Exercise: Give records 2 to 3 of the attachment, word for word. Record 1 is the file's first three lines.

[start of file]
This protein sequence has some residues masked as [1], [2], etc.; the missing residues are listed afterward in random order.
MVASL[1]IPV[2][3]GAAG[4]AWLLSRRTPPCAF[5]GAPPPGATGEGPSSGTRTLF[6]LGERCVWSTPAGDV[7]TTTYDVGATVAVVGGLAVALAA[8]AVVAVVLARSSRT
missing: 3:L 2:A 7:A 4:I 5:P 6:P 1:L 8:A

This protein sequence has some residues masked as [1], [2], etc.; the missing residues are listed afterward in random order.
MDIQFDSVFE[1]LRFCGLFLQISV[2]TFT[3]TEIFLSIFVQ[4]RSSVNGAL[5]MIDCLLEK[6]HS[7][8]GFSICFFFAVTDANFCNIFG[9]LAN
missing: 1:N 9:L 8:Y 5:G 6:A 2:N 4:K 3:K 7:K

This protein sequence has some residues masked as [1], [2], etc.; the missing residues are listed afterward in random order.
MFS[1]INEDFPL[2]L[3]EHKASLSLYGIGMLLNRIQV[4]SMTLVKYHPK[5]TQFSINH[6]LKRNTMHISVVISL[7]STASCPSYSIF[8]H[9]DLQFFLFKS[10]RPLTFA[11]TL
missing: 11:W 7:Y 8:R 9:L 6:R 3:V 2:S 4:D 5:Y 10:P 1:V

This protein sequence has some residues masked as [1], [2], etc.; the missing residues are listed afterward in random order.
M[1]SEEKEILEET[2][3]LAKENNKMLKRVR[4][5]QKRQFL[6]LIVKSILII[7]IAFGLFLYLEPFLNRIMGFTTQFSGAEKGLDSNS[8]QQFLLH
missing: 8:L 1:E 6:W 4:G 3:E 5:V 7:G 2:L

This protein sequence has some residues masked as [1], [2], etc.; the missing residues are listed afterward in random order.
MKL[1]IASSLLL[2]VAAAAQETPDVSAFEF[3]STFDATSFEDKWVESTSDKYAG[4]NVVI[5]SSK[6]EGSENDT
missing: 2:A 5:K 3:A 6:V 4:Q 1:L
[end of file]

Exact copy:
This protein sequence has some residues masked as [1], [2], etc.; the missing residues are listed afterward in random order.
MDIQFDSVFE[1]LRFCGLFLQISV[2]TFT[3]TEIFLSIFVQ[4]RSSVNGAL[5]MIDCLLEK[6]HS[7][8]GFSICFFFAVTDANFCNIFG[9]LAN
missing: 1:N 9:L 8:Y 5:G 6:A 2:N 4:K 3:K 7:K

This protein sequence has some residues masked as [1], [2], etc.; the missing residues are listed afterward in random order.
MFS[1]INEDFPL[2]L[3]EHKASLSLYGIGMLLNRIQV[4]SMTLVKYHPK[5]TQFSINH[6]LKRNTMHISVVISL[7]STASCPSYSIF[8]H[9]DLQFFLFKS[10]RPLTFA[11]TL
missing: 11:W 7:Y 8:R 9:L 6:R 3:V 2:S 4:D 5:Y 10:P 1:V